Hot Water Heating Systems, was written for the average homeowner, who has a desire to understand the principles behind their residential hot water heating system.
The most popular type of heating today, hydronics, gives us a very comfortable living space through the convection process.
This is the physical law that states, heat rises. A natural phenomenon, in our world. Using this property to warm the areas we live in, is the most economical and comfortable form of heating, that is currently available.
Hot water heating systems start with a hydronic boiler.
Through out the history of the boiler, coal and wood have been used for energy. Fuel oil was introduced with steam and eventually natural and propane gas joined the mix.
Boilers of today will burn natural gas, propane, or LP gas. Heating oil is another source of combustion for this apparatus. Some will still appreciate the inexpensive use, of a wood burning boiler, however these have lost most of their appeal, due to the green movement and the higher efficiencies being achieve with gas and oil.
New High efficiency units,
Sequence of operation, is the understanding of what happens first, when a call for heat comes to the system.
A call for heat, will be initiated, when a thermostat is raised, or if the temperature of the room drops below, any thermostat setting in the house. This will close a circuit and tell the boiler somewhere in the house needs heat.
The thermostats are remotely located, throughout the house. Some homes will have one thermostat. This is known as a single zone system. The boiler is a very basic piping arrangement and the wiring and electrical controls are quite simple.
When we add thermostats, or more zones. They are placed in each area, we would like to control individually. When a call for heat comes to the boiler on a multi zone system, The boiler and control panel, will know which zone is calling.
Each of the zones of a heating system, have their own components. These items will be typical, for the most part, on all zones.
After an initial call, comes to the control system, a relay alerts the boiler, that a call for heat has arrived. The system responds by closing a circuit, which calls the burner for heat. at this time the burner may or may not fire.
Depending on the current temperature of the water inside the boiler, the system will fire, if the low limit, or lowest allowable setting, on our main control/ aqua stat has been reached.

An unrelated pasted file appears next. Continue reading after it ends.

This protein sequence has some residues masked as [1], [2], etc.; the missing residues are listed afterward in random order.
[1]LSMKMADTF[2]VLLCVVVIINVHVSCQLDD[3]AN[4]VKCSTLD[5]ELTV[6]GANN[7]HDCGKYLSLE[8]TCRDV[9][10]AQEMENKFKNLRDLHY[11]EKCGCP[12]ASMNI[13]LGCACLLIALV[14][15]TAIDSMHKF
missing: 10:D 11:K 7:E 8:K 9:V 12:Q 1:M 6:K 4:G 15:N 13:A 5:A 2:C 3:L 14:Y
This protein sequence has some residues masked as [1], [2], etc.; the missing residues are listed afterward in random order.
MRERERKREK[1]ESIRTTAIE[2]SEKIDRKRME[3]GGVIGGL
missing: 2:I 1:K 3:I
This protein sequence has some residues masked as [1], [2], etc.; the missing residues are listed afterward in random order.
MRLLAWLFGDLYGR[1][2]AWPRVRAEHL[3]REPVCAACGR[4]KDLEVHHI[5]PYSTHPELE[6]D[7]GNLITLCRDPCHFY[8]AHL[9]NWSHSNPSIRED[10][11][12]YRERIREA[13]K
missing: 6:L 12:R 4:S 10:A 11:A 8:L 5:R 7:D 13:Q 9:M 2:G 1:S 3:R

This happens as water is circulated through the home to radiation and heat is expelled through the convection process previously explained.
Along the same line, there is a high limit on all boilers. This high limit acts as a cutout, for the burner only. This is usually between 170 and 210 degrees depending on the design of the system.
The high limit,
Backing up to the initial call for heat, the controls will also call the respective circulator pump for the corresponding zone. This pump will activate and begin to circulate heated system water to the radiation, for the room or area the zone services.
When the heat escapes, through the convection process around our baseboards, or the floor heating piping for radiant systems, the temperature will start to fall on it's way back to the boiler.
When the temperature coming back gets to the corresponding setting of the low limit, the boiler will re-fire and bring the water back to high limit before shutting down and starting the whole process all over again.
The pump from a calling zone, will continue to run circulating heated water, until the thermostat is satisfied, reaches the set point, or is turned down resulting in the same action.
When this happens the pump shuts down and a call is no longer present for heat. The entire system goes into stand by and waits for the next call to come.
Each zone has an individual switching relay, that sends a signal out, when it receives a call from it's respective thermostat. This signal calls the boiler and the corresponding pump, for that zone. The relay is activated, by the thermostat calling.
A simple two wire thermostat line, is all that's required to run a single zone, heating only, hydronic system. Heating thermostats have a very simple job. They open, or break the connection, when the temperature is satisfied. They close the circuit or connect our two wires, when a call for heat is desired.
A simple test to find out if your thermostat is working on a no heat call, is to remove the two wires and connect them together. If the system fires, then it's very likely the thermostat, that requires attention.
There are several other important components that are installed within each zone. Common to each loop will be valves, on our feeds and returns. These are not mandatory, to have a well functioning system, they are for convenience of service, for the many items, within each loop.
Also, this gives us the capability, to work on one zone, while the rest of them are still running. A third benefit, is not having to drain the entire system when working on an individual component.
The more valves, the better, ideally, but unfortunately not cost effective, a ball valve before and after, each component, will make servicing much easier.
Each zone, of a multi zone system will, require a flow check valve. This item is installed following the direction of flow, to stop a thermal rise of heated water, from occurring naturally when the water is heated.
This basic piece of equipment consists of a weight that is heavy enough to stop this gravity circulation, but is designed in a way to allow easy opening when suction from the circulator pump pulls from the other side.
This function keeps heated water in the boiler, from gravity circulating through the zones that are satisfied, when another one is calling. This unwanted extra heat, would override the thermostat setting and effect the functionality of the rooms heating control.